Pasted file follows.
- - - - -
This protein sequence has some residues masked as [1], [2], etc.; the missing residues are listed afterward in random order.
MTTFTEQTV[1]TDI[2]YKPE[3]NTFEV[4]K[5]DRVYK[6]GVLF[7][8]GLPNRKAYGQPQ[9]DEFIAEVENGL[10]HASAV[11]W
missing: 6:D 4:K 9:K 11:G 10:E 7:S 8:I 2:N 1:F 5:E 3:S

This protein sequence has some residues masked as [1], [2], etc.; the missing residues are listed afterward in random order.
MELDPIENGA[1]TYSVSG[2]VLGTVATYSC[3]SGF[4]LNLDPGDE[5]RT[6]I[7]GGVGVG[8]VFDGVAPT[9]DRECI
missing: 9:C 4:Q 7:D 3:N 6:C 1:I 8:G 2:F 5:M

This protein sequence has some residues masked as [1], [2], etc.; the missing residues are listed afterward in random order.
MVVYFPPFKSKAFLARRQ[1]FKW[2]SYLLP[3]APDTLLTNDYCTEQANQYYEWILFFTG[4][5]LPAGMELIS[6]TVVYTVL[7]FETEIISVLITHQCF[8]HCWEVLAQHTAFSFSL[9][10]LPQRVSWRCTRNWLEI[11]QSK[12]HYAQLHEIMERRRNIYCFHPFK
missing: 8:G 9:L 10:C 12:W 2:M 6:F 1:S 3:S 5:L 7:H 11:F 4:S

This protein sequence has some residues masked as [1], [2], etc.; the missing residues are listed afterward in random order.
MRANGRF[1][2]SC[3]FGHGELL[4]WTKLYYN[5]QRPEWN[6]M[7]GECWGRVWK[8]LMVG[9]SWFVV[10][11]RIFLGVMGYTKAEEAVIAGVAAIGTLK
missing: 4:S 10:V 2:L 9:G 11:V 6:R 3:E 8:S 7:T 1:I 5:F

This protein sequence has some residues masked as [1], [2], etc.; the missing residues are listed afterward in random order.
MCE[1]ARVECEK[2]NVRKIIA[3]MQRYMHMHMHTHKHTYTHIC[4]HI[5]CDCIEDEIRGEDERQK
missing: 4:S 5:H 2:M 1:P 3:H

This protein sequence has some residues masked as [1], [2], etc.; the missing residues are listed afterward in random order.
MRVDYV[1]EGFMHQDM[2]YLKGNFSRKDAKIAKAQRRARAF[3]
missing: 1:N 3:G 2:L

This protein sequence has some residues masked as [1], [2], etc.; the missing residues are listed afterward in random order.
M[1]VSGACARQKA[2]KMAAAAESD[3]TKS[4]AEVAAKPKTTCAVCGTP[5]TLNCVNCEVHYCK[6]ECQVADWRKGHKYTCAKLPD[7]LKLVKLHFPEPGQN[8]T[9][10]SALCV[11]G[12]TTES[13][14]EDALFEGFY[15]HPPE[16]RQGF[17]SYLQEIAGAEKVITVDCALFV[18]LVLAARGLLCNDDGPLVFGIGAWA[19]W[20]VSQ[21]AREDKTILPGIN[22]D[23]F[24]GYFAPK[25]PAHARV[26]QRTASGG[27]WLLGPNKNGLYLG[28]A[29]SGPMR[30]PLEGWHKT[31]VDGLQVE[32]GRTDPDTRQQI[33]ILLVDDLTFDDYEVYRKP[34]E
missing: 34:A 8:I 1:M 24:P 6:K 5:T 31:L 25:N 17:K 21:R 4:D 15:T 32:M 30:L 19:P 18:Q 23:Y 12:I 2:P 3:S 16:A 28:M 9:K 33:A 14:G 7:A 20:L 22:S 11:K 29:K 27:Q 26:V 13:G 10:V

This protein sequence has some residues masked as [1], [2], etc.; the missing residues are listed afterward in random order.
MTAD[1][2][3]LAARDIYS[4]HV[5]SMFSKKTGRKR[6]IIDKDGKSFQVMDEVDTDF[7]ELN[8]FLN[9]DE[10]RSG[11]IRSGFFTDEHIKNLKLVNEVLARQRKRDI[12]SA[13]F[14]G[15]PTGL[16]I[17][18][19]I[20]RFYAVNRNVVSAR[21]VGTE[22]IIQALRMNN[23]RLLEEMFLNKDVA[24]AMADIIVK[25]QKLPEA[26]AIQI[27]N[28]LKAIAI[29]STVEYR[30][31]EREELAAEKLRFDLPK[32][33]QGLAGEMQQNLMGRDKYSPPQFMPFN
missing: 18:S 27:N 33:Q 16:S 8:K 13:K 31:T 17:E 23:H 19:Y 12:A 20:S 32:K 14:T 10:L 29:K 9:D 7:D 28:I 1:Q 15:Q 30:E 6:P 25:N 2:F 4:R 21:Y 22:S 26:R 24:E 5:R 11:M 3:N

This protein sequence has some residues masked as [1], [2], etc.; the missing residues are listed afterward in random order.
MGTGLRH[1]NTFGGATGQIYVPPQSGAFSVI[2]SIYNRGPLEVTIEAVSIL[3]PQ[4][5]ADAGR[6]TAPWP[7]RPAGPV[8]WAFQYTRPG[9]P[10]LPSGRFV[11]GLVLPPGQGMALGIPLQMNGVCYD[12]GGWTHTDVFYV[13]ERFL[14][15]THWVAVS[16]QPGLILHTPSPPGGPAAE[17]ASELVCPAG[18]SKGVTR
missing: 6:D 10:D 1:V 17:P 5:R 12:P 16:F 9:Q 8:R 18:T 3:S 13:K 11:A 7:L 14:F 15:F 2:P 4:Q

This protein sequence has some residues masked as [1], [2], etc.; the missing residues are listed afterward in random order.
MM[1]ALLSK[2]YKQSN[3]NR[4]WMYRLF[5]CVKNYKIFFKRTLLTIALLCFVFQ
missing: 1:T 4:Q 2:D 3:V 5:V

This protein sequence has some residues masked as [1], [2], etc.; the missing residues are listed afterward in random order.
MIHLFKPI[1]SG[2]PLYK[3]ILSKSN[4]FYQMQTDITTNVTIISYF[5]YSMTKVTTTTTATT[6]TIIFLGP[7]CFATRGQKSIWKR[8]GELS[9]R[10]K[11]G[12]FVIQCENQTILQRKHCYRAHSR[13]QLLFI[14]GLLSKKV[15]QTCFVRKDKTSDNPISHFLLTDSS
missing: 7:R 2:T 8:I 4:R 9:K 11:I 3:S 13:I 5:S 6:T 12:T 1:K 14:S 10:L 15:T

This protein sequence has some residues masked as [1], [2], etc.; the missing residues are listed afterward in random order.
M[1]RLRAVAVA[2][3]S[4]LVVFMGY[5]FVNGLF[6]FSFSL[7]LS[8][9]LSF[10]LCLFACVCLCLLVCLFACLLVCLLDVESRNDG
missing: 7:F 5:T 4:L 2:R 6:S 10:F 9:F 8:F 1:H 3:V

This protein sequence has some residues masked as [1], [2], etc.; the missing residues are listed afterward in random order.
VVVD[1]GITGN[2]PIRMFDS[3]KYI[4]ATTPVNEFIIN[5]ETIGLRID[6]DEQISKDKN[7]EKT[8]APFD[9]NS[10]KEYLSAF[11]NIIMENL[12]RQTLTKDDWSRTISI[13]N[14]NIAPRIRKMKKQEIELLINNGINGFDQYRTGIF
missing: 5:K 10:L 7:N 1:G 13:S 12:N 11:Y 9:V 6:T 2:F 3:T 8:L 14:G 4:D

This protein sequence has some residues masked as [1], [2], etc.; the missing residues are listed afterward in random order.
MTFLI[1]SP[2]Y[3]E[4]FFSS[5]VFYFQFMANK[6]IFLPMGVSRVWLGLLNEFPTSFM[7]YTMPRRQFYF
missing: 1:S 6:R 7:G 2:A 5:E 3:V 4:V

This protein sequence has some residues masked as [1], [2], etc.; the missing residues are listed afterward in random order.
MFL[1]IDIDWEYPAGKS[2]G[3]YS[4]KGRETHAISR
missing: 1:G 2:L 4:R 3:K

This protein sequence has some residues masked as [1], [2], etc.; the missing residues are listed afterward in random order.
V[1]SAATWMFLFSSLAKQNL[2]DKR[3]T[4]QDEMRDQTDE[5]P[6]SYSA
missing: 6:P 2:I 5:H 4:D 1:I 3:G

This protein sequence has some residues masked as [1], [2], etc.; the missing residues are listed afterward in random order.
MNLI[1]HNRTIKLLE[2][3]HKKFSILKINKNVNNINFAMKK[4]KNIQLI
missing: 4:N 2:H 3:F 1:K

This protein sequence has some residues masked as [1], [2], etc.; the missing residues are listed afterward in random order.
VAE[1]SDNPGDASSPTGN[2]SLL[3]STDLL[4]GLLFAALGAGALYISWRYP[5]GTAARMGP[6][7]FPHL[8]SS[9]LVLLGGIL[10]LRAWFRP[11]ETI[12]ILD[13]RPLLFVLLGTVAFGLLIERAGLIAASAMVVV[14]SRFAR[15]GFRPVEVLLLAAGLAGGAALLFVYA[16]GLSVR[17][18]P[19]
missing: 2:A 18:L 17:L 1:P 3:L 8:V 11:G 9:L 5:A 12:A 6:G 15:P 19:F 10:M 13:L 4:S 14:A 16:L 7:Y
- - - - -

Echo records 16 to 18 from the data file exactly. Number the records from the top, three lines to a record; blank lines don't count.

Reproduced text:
This protein sequence has some residues masked as [1], [2], etc.; the missing residues are listed afterward in random order.
V[1]SAATWMFLFSSLAKQNL[2]DKR[3]T[4]QDEMRDQTDE[5]P[6]SYSA
missing: 6:P 2:I 5:H 4:D 1:I 3:G

This protein sequence has some residues masked as [1], [2], etc.; the missing residues are listed afterward in random order.
MNLI[1]HNRTIKLLE[2][3]HKKFSILKINKNVNNINFAMKK[4]KNIQLI
missing: 4:N 2:H 3:F 1:K

This protein sequence has some residues masked as [1], [2], etc.; the missing residues are listed afterward in random order.
VAE[1]SDNPGDASSPTGN[2]SLL[3]STDLL[4]GLLFAALGAGALYISWRYP[5]GTAARMGP[6][7]FPHL[8]SS[9]LVLLGGIL[10]LRAWFRP[11]ETI[12]ILD[13]RPLLFVLLGTVAFGLLIERAGLIAASAMVVV[14]SRFAR[15]GFRPVEVLLLAAGLAGGAALLFVYA[16]GLSVR[17][18]P[19]
missing: 2:A 18:L 17:L 1:P 3:L 8:V 11:G 9:L 5:A 12:A 6:G 15:P 19:F 10:M 13:L 4:S 14:A 16:L 7:Y